Blog article
See all stories »

Enterprise Cybersecurity Is Like Building Castle Walls, But Everyone Has A Key

Your company’s systems and network are like a medieval fortress. You’ve built your stone walls, lined them with archers and prepared your pikemen for the threat of an invading force, only to discover the enemy has already infiltrated and killed the king. Why spend all that time strengthening the fortress walls, then giving everyone a key to the castle?

Cybersecurity is one of the main topics on every CISO’s mind. There is an ever-present threat to a business’s digital security that generates an inability to get complete peace of mind with regard to data breaches and cyber attacks. No company wants to be the next victim.

Identity and access management is still built around the username and password architecture, however, a talented team of hackers with the right tools and a little patience will be able to crack even the strongest passwords.

Using such a system, a breach is inevitable, and many companies are missing some key pieces of the security puzzle. Information Security teams need to remember that not all threats are coming through their network from outside sources. For many companies, the biggest threat isn’t a hacker located in an Internet cafe halfway across the planet, it’s their own employees. Between inside jobs and simple mistakes, human beings are fallible, and thus still the biggest challenge that security teams have to tackle.

The only way to eliminate the human factor as a threat is to implement a solution that truly proves the identity of the person logging into the system. Usernames and passwords only authorize access, but biometrics authenticate the human being behind that access request, requiring proof that they are who they claim to be. For any enterprise, this is a critical step in putting real protections in place. Firewalls and other security tools will strengthen the castle walls and are a necessity, but we have to take away the keys to the gates that everyone has and post a guard that knows everyone by name, face, and fingerprint with continuous multifactor authentication using biometrics.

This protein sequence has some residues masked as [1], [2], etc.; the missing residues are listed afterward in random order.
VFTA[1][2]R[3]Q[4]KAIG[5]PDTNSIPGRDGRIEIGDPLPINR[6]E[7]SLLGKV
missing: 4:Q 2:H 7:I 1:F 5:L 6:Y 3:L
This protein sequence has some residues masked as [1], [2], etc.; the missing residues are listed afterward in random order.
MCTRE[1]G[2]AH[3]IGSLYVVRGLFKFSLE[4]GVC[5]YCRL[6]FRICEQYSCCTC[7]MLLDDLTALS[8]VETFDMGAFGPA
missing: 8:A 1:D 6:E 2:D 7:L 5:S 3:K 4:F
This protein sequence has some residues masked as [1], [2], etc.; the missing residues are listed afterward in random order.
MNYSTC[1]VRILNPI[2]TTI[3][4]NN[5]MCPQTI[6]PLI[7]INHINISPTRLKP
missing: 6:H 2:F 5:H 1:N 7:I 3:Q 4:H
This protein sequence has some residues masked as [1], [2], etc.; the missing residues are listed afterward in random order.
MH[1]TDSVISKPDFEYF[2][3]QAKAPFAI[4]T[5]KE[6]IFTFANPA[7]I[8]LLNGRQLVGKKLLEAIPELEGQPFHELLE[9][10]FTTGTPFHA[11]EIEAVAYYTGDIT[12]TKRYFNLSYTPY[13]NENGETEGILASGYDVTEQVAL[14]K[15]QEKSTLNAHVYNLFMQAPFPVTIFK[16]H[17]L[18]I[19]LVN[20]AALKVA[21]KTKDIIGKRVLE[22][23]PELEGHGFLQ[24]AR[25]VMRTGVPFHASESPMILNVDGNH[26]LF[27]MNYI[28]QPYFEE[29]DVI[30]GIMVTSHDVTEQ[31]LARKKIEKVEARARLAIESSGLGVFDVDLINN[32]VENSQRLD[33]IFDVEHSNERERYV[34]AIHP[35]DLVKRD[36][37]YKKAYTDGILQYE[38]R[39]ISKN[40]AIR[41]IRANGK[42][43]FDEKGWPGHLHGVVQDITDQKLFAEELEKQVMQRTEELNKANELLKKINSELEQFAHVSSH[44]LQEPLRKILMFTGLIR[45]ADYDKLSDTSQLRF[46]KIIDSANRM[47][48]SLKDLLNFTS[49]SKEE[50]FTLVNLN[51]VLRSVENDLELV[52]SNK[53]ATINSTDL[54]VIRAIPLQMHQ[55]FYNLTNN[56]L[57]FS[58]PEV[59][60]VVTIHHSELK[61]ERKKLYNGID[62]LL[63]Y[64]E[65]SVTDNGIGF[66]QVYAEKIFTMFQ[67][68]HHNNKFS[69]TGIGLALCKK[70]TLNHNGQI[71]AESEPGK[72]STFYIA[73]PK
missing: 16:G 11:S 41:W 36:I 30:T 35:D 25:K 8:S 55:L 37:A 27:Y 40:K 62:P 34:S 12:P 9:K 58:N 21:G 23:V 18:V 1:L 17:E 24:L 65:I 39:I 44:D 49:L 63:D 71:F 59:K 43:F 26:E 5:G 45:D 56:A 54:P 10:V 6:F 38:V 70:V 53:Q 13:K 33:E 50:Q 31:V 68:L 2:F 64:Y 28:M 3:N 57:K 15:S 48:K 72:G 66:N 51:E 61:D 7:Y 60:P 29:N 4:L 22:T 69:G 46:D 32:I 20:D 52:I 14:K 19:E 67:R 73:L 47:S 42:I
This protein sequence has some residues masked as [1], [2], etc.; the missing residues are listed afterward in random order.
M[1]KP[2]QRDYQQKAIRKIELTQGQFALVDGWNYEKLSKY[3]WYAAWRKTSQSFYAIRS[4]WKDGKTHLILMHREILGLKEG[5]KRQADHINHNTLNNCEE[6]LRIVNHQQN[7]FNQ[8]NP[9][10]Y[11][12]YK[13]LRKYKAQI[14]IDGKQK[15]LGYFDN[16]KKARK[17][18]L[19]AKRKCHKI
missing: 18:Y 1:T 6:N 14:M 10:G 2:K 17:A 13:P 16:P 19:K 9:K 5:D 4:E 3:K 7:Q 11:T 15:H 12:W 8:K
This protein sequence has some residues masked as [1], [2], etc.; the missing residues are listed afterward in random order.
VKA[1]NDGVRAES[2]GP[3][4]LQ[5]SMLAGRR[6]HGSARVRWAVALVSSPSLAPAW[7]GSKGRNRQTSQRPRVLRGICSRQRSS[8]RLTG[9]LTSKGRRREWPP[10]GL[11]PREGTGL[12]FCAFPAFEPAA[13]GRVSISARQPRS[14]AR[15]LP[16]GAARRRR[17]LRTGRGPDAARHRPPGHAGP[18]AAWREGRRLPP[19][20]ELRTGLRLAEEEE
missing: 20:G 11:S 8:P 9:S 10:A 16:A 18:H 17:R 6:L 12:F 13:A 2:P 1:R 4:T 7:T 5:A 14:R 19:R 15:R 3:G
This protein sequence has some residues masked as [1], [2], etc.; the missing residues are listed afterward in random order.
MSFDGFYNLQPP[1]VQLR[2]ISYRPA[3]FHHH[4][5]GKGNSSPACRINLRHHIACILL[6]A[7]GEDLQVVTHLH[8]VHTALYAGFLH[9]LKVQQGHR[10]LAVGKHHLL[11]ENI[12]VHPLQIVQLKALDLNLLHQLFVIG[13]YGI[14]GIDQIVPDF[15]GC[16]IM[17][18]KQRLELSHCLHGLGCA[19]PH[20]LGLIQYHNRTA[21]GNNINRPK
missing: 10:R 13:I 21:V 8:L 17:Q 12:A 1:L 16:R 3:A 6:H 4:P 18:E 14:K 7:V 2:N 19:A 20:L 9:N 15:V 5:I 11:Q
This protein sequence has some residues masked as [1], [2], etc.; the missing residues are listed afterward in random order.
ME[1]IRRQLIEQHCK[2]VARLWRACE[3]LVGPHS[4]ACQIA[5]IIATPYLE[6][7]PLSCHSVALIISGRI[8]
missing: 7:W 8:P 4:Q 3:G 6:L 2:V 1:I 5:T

Rather than continuing to put our companies at risk, maybe it’s time to change the way we think about security. You should strengthen the walls of your fortress, but you also need to deploy guards that can actually protect access to the castle.



Comments: (2)

Mark Sitkowski
Mark Sitkowski - Design Simulation Systems Ltd - Melbourne 10 April, 2017, 04:19Be the first to give this comment the thumbs up 0 likes

I think the discussions about the security of biometrics is still continuing at the FBI, since someone stole their biometrics database a couple of years ago. Reverting to username/password for access to the accounts didn't mitigate the fact that border guards in less than friendly countries would always be able to identify the agents.

However, I take the point that The Enemy Within is as much a threat as the Barbarians At The Gates. The real answer, is to have a 2FA system, where the second factor is guaranteed to be unique and, yet, can be replaced if it's lost or stolen. Also, data-at-rest should be protected with an encryption key which is unknown to anyone but the authentication system. I would suggest that a Linkedin post entitled "The Choice of a Second Authentication Factor" will fill in the missing pieces.

A Finextra member
A Finextra member 13 April, 2017, 15:16Be the first to give this comment the thumbs up 0 likes

Hi Mark –

Thanks for your comment (and for the blog post suggestion – I may take you up on that). I agree -  it’s a great topic that needs to be addressed more thoroughly. I even think the next step is to go beyond 2FA into MFA. MFA can be expanded beyond the scope of 2FA to incorporate other authentications methods, like biometrics, to ensure you are who you say you are. It truly allows you to verify, beyond a doubt, that a user is who they claim to be – and to your point, avoid both “The Enemy Within” and “The Barbarian at the Gates and ensuring the authentication measure is relevant to the need, risk, location”